I emphasize the last point, because most who read scripture do so to confirm the doctrine they already believe in. Very few are open to questioning what they believe is true or not, and to search the scripture for the truth. One should do so after achieving a certain sense of affirmation to become spiritual. Those who do not entertain doubts, but these doubts are admitted and mere excuses because doubts originate from the evils of life (Heavenly Arcana, n.2689.3-4).


There are many things in religion which are known as “adaptive” truths, or “apparent” truths. They are not exactly true and yet serve a purpose in order to adapt the truth to one’s understanding. There are even apparent truths in the sense of the letter of scripture:

“With those who remain in the sense of the letter of the Word, and think that it is the Lord who leads into temptation and who then troubles man’s conscience, and who think that because He permits evil He is the cause of evil, and that He casts the evil down into hell, with other similar things — these are apparent truths, but are not truths; and because they are not truths in themselves, there is not a parallelism and correspondence. Still the Lord leaves them intact in man, and miraculously adapts them by charity so that they can serve celestial things for vessels. So, too, with the worship, the religious teachings and morals, and even with the idols, of the well-disposed Gentiles: these likewise the Lord leaves intact, and still adapts them by charity so that they also serve as vessels. The case was the same in regard to the very many rites in the Ancient Church, and afterwards in the Jewish Church; which in themselves were nothing but rituals in which there was not truth, but which were tolerated and permitted, and indeed commanded, because they were held as sacred by parents, and so were implanted in the minds of children, and impressed upon them from infancy as truths.” (Heavenly Arcana, n. 1832.3)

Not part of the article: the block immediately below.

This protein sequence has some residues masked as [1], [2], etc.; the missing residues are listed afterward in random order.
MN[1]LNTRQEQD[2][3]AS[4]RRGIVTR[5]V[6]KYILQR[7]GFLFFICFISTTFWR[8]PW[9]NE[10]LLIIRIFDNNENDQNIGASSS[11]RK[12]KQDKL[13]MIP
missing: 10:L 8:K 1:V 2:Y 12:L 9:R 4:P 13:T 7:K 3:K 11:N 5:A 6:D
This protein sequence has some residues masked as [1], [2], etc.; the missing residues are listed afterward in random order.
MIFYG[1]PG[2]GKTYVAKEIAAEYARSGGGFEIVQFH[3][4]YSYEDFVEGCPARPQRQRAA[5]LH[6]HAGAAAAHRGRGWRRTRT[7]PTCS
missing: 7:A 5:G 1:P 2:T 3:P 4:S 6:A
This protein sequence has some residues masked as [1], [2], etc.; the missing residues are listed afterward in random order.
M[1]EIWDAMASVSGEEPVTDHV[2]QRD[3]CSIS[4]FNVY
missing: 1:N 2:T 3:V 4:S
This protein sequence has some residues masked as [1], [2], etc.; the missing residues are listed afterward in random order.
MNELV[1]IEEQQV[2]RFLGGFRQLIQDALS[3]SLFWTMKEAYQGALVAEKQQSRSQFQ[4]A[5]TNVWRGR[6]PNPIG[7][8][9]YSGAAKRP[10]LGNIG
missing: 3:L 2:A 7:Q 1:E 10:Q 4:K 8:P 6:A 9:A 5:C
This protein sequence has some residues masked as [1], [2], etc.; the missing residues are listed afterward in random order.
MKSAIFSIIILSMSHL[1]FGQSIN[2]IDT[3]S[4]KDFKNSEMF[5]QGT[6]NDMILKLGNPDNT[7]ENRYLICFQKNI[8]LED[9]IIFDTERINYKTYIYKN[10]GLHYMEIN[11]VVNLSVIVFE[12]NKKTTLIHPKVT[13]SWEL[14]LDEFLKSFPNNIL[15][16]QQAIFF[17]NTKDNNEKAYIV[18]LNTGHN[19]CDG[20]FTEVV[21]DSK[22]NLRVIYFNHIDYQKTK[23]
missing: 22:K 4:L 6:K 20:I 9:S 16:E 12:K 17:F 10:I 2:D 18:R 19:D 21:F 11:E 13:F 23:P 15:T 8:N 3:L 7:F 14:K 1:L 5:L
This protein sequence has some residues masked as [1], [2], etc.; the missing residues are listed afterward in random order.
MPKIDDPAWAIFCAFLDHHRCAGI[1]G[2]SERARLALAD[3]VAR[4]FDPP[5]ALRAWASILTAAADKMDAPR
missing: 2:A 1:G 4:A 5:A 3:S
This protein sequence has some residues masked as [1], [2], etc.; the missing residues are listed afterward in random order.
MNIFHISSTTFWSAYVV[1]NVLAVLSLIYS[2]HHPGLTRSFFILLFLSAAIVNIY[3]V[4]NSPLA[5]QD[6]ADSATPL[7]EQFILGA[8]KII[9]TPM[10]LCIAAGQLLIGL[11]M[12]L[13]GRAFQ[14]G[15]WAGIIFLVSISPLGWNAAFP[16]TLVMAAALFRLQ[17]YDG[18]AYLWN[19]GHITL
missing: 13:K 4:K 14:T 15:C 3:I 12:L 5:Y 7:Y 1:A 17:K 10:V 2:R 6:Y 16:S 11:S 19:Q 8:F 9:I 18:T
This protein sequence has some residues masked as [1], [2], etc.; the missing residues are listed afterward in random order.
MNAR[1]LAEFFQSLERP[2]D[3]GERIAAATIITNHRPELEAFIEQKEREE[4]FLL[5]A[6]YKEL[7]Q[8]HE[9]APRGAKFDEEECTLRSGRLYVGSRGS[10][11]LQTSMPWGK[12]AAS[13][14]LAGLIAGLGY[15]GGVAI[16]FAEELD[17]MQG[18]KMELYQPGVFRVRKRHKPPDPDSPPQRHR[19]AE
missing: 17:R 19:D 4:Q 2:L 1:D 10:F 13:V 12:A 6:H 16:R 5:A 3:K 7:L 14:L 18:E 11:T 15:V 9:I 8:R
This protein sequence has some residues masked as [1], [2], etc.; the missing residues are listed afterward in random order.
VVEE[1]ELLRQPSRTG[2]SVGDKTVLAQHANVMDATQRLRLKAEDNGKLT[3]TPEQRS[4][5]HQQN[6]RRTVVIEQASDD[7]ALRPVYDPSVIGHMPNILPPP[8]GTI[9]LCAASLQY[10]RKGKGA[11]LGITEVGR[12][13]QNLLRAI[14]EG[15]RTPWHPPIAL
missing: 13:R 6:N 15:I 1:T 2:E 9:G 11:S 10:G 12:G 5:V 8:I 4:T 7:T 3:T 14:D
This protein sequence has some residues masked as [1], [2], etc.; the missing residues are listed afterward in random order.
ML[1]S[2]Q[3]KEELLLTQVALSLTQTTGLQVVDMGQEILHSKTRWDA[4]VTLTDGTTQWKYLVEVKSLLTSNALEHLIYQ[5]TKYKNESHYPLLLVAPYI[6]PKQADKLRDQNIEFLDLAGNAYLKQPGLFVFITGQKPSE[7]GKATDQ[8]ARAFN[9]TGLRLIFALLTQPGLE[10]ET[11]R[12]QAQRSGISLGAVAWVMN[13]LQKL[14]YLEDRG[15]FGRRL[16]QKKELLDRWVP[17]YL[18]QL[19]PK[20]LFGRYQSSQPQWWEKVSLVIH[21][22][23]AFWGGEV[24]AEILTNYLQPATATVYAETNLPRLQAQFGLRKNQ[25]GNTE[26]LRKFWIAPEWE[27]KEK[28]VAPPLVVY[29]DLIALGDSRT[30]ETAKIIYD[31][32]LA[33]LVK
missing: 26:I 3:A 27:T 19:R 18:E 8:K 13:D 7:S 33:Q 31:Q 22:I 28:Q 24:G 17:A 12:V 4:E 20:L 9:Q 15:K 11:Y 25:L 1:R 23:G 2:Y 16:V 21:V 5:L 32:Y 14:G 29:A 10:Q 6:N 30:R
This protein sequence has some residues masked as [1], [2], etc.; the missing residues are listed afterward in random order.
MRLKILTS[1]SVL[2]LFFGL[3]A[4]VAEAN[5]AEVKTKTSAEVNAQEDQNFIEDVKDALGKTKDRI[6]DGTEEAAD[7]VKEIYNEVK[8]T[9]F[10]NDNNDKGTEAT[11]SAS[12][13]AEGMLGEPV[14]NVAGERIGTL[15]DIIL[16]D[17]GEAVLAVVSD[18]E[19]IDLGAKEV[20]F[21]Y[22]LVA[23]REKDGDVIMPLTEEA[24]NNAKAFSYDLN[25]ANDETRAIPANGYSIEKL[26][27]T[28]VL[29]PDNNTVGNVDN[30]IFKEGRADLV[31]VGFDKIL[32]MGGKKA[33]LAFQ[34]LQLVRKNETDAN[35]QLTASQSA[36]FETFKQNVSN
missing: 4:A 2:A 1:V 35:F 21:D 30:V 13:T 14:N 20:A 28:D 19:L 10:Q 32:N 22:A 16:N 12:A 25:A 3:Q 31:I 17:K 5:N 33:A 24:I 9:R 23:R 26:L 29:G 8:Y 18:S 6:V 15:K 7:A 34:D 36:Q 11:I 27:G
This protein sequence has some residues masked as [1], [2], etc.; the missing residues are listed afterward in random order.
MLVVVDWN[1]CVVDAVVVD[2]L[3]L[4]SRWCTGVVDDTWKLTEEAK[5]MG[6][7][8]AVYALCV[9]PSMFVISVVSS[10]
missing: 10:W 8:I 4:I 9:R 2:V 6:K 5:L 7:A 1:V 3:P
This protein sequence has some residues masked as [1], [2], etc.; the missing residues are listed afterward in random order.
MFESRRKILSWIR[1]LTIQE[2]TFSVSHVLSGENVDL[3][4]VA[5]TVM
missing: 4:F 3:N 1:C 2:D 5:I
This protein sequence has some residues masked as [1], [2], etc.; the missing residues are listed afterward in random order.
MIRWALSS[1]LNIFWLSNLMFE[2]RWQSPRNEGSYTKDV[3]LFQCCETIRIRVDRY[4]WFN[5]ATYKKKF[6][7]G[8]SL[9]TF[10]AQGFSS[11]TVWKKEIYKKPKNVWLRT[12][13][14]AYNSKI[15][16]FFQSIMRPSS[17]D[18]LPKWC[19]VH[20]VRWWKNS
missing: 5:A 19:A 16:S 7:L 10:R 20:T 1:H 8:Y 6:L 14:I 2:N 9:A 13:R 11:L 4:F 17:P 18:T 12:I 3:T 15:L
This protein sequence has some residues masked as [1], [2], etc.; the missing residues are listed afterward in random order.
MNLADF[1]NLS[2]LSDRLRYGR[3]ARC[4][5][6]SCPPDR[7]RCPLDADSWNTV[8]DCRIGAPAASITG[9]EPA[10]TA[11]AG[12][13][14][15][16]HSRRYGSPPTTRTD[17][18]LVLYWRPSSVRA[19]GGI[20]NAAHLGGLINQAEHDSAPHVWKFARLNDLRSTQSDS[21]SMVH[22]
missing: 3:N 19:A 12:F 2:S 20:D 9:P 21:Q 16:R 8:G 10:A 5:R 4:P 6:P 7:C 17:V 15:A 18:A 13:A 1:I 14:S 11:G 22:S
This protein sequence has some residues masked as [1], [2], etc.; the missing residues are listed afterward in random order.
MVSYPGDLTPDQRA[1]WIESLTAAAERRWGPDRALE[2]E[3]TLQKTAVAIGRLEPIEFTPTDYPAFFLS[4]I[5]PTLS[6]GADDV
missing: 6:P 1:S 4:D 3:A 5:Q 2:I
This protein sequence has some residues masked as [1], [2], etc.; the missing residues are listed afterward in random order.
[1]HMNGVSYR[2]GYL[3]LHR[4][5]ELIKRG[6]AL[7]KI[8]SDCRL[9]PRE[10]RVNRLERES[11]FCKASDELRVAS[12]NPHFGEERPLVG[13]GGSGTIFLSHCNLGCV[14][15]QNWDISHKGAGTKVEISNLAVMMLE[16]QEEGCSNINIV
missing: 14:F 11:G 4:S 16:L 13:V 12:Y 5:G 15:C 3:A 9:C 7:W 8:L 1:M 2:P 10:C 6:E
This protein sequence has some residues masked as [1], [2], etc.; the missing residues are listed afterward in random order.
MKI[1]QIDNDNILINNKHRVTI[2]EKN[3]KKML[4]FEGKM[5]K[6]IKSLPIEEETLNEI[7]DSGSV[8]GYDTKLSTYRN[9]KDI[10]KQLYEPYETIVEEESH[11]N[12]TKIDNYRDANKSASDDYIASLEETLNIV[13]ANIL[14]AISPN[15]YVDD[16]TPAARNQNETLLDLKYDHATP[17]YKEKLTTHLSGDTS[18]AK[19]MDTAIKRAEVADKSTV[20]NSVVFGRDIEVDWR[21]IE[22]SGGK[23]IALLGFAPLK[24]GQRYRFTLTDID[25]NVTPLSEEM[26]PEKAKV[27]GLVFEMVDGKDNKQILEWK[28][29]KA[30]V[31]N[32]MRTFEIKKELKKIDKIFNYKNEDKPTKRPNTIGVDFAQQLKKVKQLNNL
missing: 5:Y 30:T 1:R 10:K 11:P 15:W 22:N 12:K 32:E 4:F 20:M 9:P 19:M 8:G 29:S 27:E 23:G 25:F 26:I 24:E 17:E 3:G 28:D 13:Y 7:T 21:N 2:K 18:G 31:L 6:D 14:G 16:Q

When one understands truth is adapted to one’s understanding, one can understand others more who follow different religious traditions or practices. It leads to more toleration and understanding. Adaptive or mediate truths are necessary, because the Divine truth itself is so high above us it cannot be comprehended:

“If Divine truths themselves were to be opened, they would not be received by those who are in the doctrinals of faith, because they exceed all their rational apprehension, thus all their belief, and consequently nothing of good from the Lord could flow in. For good from the Lord, or Divine good, cannot flow in except into truths, since truths are the vessels of good, as has been often shown.
“Truths or appearances of truth are given man to this intent, that Divine good may be able to form his intellect, and thus the man himself. For truths are to the end that good may flow in, inasmuch as good without vessels or receptacles does not find place, because it does not find a state corresponding to itself; wherefore where there are not truths, or where they are not received, there is not rational or human good, consequently the man has not any spiritual life. Therefore that man may still have truths, and thence have spiritual life, there are appearances of truth given, and this to every one according to his apprehension; which appearances are acknowledged as truths, because they are such that Divine things may be in them.” (Heavenly Arcana, n. 3387.1-2)

Divine good flows from heaven into these lower level truths. Even Jehovah become incarnate in order to reach mankind who had become merely natural:

“The Divine good, which is here called celestial good, is united as by marriage to the Divine truth, which is here called spiritual truth (n. 2508); and although the Divine good is united in this manner to the Divine truth alone, it still flows into lower truths, and conjoins itself with them, but not as by marriage; for it flows into rational truths which are only appearances of truth, and conjoins itself with them; and indeed into truths of sense and of outward knowledge which are scarce other than fallacies, and conjoins itself with them. Unless this were so, no man could by any means have been saved (see Part First, n. 1831, 1832). That the Divine good might be conjoined with truths of reason and of outward knowledge, and that man might thus be saved, was the purpose of the Lord’s coming into the world; for without the Lord’s Human made Divine there can in no way be any conjunction, but through Him there is conjunction.” (Heavenly Arcana, n. 2554.1)